Being an effective leader means having control and being in control. That’s what a lot of people think, anyhow. It’s certainly true that there are times when a leader has to take the helm and move things forward. It is especially critical for a leader to take control during difficult or contentious situations. Chaos and disaster ensue if a leader can’t make a decision when he needs to.
Control creates a leadership paradox though. Being too controlling creates a host of unintended issues. When employees are tightly managed by a controlling person, you might see some of the following as evidence: flow of honest information is prevented, innovation is stifled, employees do what is minimally expected of them because they don’t feel valued or trusted, apathy is pervasive. Sometimes these outcomes are subtle, sometimes not.
Good dog trainers understand the perils of too much control. Teaching a dog to do anything based on control alone (pushing only your own needs and not understanding where the dog is coming from) might get you compliance, but you certainly will not earn respect nor loyalty from your canine partner. And the smarter the dog, the more she will resist, thus creating other behavior issues like rebellion or even worse, aggression. Think about an intelligent employee who has offered creative ideas only to be ignored and dismissed; then the employee openly bad-mouths the management. If leadership had participated in a discussion about the merits and downsides of the ideas, the employee would have had an entirely different conduct.
I’m fascinated and impressed by leaders who are making dramatic, and effective, organizational changes by giving away their control. Not just in ordinary situations like the simple example above, but in extraordinary ways that test everyone’s courage and ability to trust. Can you imagine having employees set their own salaries? Well, you need to listen to the remarkable TEDTalk given by Brazilian CEO Ricardo Semler. This is a man who has spent the last 25 years running his company — and his life — with a focus on discovering wisdom and relinquishing control. He offers brilliant, but formidable, leadership advice: he advocates tapping into the wisdom of people, rather than controlling them.
Instead of coming to each situation with answers, he comes with questions. His curiosity serves as a way to think differently about the way we work, the way we teach, and the way we live. Here are just of few of the profound questions and thoughts posed and discussed by Semler that resonated with me:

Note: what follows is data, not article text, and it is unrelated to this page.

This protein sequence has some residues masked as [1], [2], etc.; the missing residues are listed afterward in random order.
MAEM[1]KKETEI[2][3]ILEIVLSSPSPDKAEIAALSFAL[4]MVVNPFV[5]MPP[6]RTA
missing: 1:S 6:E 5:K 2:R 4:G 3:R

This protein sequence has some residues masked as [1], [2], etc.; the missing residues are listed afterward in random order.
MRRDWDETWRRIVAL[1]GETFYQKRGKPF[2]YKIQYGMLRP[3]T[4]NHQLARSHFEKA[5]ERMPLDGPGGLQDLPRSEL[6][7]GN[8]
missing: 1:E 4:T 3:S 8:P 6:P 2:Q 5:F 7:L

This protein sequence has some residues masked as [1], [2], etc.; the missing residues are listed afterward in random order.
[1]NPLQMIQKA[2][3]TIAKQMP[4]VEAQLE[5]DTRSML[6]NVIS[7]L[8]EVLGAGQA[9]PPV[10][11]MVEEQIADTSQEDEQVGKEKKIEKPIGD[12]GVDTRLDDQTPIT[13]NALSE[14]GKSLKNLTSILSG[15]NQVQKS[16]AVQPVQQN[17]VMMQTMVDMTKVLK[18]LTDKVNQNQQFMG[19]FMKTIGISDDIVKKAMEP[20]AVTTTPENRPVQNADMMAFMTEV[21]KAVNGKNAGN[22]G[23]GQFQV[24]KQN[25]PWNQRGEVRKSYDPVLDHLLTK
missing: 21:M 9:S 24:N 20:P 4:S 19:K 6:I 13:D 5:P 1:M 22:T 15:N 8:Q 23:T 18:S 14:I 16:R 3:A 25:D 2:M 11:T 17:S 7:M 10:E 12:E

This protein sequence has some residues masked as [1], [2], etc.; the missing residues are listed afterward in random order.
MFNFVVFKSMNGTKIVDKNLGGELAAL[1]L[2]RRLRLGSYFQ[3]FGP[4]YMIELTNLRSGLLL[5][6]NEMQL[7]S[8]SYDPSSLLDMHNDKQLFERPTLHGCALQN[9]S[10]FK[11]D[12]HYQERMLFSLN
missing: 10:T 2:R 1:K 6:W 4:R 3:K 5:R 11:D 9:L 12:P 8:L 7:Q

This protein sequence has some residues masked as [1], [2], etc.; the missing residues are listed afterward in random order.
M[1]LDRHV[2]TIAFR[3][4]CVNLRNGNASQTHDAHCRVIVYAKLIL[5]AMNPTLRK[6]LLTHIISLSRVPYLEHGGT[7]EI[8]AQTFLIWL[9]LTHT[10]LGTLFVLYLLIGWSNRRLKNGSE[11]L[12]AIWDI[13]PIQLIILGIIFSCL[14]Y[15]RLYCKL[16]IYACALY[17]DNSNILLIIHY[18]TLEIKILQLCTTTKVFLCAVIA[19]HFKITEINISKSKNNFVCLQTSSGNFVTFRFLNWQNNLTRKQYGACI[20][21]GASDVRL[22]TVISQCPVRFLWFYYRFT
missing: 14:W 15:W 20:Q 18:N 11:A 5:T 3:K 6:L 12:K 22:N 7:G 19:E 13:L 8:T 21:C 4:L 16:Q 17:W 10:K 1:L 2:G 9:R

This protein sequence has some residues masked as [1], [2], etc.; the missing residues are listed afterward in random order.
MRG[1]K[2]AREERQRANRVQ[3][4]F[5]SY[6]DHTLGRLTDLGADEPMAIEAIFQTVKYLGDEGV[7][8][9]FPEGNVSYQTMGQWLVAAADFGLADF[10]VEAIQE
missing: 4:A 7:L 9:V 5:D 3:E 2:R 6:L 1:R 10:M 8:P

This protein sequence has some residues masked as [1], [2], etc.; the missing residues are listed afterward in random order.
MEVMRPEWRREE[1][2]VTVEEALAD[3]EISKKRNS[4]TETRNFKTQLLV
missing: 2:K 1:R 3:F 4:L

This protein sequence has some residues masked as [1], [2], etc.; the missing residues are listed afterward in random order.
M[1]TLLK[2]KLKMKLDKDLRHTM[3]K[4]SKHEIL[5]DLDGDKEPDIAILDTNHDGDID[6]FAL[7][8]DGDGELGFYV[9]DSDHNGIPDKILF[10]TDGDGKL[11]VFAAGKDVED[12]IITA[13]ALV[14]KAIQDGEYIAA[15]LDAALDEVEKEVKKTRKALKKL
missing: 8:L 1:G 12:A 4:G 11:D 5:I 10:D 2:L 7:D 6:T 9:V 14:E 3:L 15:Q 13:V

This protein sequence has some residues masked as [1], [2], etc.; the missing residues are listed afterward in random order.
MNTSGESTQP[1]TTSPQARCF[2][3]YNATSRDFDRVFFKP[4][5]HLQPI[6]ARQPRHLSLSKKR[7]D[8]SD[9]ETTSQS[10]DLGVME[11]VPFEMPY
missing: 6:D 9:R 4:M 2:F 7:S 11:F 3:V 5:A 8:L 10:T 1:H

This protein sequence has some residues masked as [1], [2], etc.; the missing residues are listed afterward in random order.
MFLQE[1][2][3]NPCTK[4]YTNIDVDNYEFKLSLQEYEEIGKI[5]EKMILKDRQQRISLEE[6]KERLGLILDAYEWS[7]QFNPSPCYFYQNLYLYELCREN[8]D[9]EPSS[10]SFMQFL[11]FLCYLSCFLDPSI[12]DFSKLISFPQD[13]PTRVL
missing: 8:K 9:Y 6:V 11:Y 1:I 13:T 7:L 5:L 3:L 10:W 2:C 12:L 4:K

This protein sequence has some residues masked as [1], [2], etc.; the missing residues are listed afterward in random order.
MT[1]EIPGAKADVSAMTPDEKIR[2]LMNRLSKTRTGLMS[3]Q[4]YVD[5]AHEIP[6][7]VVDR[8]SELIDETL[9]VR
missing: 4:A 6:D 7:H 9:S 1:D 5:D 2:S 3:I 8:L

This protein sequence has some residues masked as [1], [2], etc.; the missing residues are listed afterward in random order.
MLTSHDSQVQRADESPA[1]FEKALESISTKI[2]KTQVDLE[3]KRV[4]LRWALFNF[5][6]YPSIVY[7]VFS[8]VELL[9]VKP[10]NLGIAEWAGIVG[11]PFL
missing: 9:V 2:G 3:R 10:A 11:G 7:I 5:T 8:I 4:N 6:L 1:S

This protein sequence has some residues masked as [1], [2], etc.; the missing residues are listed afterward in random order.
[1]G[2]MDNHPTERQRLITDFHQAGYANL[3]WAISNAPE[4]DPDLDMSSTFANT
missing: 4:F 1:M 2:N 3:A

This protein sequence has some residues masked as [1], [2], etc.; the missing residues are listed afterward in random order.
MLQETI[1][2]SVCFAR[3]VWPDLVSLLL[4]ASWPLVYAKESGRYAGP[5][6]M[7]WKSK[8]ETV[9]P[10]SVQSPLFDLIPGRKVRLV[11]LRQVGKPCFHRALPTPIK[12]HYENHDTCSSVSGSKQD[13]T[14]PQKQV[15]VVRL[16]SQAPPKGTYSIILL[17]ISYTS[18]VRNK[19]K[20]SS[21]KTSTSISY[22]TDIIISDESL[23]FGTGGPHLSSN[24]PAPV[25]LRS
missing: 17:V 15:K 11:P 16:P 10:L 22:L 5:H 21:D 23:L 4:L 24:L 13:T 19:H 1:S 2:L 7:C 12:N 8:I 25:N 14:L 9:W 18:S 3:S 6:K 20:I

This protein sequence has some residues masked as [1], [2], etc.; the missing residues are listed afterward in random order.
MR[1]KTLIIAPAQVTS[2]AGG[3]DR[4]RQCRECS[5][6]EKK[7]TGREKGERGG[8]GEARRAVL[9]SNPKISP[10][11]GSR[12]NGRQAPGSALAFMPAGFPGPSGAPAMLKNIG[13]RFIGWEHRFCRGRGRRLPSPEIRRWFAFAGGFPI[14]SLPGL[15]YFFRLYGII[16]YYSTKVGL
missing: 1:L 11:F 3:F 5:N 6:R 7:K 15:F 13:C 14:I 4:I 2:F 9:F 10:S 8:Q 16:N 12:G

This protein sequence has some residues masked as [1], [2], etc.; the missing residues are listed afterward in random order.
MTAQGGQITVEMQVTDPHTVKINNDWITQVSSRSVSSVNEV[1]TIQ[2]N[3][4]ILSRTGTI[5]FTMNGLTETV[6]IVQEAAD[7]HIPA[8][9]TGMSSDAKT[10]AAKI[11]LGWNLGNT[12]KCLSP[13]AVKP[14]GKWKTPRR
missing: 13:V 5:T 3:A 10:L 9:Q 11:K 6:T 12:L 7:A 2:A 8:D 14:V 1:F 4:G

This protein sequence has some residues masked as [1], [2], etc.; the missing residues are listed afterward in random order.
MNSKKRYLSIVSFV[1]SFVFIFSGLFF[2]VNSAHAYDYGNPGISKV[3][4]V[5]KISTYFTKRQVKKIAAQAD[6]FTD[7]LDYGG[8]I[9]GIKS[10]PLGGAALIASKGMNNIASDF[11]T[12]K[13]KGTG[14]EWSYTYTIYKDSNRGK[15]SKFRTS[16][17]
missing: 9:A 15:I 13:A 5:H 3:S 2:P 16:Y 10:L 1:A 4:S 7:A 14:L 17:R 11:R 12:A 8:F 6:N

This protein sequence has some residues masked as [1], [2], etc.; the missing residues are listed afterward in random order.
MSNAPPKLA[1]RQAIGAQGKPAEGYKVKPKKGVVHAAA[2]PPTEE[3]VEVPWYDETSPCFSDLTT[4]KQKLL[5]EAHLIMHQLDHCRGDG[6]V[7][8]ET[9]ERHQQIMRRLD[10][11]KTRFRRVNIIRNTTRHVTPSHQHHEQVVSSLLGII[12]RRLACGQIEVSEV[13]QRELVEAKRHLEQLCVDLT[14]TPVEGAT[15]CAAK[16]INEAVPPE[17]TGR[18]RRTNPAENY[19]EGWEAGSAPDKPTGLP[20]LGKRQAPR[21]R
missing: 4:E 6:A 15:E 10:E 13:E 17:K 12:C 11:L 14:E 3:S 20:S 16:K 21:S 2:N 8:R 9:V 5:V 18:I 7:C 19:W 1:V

“Why do we want to know what time you came to work, what time you left, etc.?”
“Why can’t people set their own salaries?”
“How can we be taking care of people? People are the only thing we have.”
“How we design, how do we organize, for more wisdom?”
“When you think and you say, now is the time to give back — well, if you’re giving back, you took too much.”
“We’ve all learned how to go on Sunday night to email and work from home. But very few of us have learned how to go to the movies on Monday afternoon. And if we’re looking for wisdom, we need to learn to do that as well.”
There were so many other thought-provoking ideas in this 20-minute presentation; I highly recommend viewing it. It will change the way you think about how you manage and lead.
Another great resource for those in New England on the topic of employee engagement is the upcoming annual conference hosted by New Hampshire Businesses for Social Responsibility. Held on May 4, 2015, it will be a day filled with cutting-edge ideas and inspirational networking. Hope to see you there!
Changing our workplaces to be filled with collective wisdom and limited control is certainly challenging. But it is possible. There are some NH companies (you can meet them at the NHBSR conference) already putting their toe into the waters that Semler is advocating. Will you be one of them?